It is now time to get real real. The formula of the two largest selling resist strippers is approximately the following:


Figure 3

The interesting thing is that the 7% Choline costs twice as much as the 30% MEA, yet it strips only 1/4 the square feet of photoresist, however it strips it very well. For the purposes of this talk, let us equate speed of stripping with quality of stripping, and of course, in general this is not a bad approximation. This kind of copper technology results in a speed versus number of panels stripped curve that looks like this:


Figure 4

Notice that the speed over the first 20% of the stripper bath is very high, and almost completely uniform. Then as the Choline is depleted, the stripper starts stripping with the MEA, and consequently the speed drops suddenly and dramatically, and is uniform through it’s life. At this point the stripper is acting as if it were a pure MEA based product, and there was never any Choline present.

Luckily for the PCB fabricator, there is a gauge to tell exactly where a given bath is on this curve. This gauge is the pH of the bath. It is possible to replace the left axis of the speed versus panels graph above with a pH scale, and it will read just as true.

See this next graph:


Figure 5

Notice that the Choline containing stripper starts at a pH over 13, and when the pH drops to 11.5 there is no Choline remaining, so all remaining stripping occurs with only the MEA. This is a handy way to control this stripping chemistry, and a much better approach than the traditional titration, which does not address quality or strength of amine present, but rather only looks at overall quantity of alkalinity present.

This is further why controlling this type of chemistry by monitoring the pH, not by titration, is the best way to insure the quality of stripping. The way that this is setup is to run the line until the minimum acceptable quality of stripping is observed, and then check the pH. This pH becomes the minimum acceptable at which the bath gives acceptable results.

But there is a larger issue to consider. This is the issue of whether or not it is appropriate to be using a stripping chemistry of this type at all, and whether or not it is not better to have two separate stripping chemistries, one for innerlayers, and a second for outerlayers.

As expensive as Choline is, it is better than producing rejects by trying to strip outerlayers using only MEA. However, if Choline is the critical key to stripping the outerlayer, then the intelligent PCB fabricator would dispose of this type of stripping chemistry after the Choline was consumed. This would result in effectively throwing away 80% of the stripping capacity of the product.

On the other hand, when stripping innerlayers, most PCB fabricators have no need for the expensive Choline in the product, since innerlayers are, relatively, so easy to strip. All of this assumes that the stripping chamber speed is not being pushed to it’s absolute maximum, in which case innerlayers can require Choline, and only Choline, as the key stripping ingredient. This implies that for most innerlayer stripping, an all MEA product would work very well, avoiding the high cost per square foot of resist stripped by Choline. Since the Choline is 65% of the cost of the popular stripping chemistries, by putting all that money into MEA instead of a Choline/MEA blend, it is possible to more than double the resist stripping capacity of the stripper without increasing the cost per gallon. This is the performance curve of an all MEA stripper.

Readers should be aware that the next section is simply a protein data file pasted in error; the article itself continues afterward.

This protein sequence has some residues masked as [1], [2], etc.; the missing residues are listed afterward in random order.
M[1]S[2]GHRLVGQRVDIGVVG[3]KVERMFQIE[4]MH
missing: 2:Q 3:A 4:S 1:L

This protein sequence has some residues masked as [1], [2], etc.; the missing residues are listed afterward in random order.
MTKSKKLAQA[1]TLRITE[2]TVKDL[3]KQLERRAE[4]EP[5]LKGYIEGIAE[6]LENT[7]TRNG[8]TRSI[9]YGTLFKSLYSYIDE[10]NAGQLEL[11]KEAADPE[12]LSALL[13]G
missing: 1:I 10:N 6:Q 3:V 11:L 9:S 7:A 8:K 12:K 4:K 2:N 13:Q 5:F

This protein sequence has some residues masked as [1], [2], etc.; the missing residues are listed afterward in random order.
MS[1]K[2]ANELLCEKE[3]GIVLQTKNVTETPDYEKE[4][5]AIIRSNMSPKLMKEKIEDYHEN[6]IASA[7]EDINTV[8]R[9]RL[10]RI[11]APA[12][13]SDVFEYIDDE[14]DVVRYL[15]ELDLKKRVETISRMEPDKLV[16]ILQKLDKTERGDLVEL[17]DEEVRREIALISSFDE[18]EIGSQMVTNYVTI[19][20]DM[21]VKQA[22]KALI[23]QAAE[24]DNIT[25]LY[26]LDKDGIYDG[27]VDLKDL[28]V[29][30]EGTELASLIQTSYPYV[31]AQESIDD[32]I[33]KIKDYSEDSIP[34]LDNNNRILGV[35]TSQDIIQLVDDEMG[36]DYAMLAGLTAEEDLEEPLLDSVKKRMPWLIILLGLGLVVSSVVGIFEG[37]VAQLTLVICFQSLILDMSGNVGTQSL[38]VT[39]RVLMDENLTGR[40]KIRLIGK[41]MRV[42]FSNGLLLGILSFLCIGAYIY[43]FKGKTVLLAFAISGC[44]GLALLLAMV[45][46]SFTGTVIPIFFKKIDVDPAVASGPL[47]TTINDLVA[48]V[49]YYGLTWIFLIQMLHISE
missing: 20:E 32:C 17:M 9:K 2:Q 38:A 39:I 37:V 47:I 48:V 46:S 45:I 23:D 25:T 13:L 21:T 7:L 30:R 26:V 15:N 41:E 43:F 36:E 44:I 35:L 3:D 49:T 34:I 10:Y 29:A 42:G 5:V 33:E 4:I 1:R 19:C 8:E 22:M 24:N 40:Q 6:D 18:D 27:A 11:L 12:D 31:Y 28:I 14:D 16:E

As you can see from this graph:


Figure 6

with an all MEA stripper, it is possible to save more than 50% of the stripping chemistry costs by using application-specific chemistry for each stripping installation. But let me make this even more clear with the next slide.

These are the chemical costs of the typical general purpose resist stripper.


Figure 7

Looking at this it is obvious that we are in the wrong business, we should be selling Choline. But it is probably too late for that. As you can see, the Choline, which represents only 20% of the capacity of the stripper, is 2/3rds of the cost! It is clear that it is important to use Choline only when it is really required.

For outerlayers, a very high Choline product, with little or no MEA would give outstanding, consistent results, and although it would be very costly per gallon, it would be very inexpensive per square foot of resist stripped.

Innerlayers can be economically and completely stripped using a Choline-free stripper that costs no more per gallon than the conventional mixed amine strippers, but that gives a nearly 100% increase in square feet of resist stripped per gallon.

There are many other issues that can be discussed about resist stripping, such as the effect of solvents, and Choline replenishers. It is also easy for the PCB manufacturer to determine what chemistry is really required, and then specify that chemistry to it’s vendor. But this would require a longer time, and getting more specific, than is appropriate to this general talk.

I hope this has been enlightening, and that I spoke slowly enough for my competitors to take accurate notes. It would be a shame for them to foul up the details when they are developing strippers based on these concepts. More important, I hope that the PCB fabricators can now better understand a chemistry that is key to their manufacturing process, and understand that they have some options that will allow them to increase their yields, and lower their costs, both in original chemistry costs, as well as in waste treatment costs.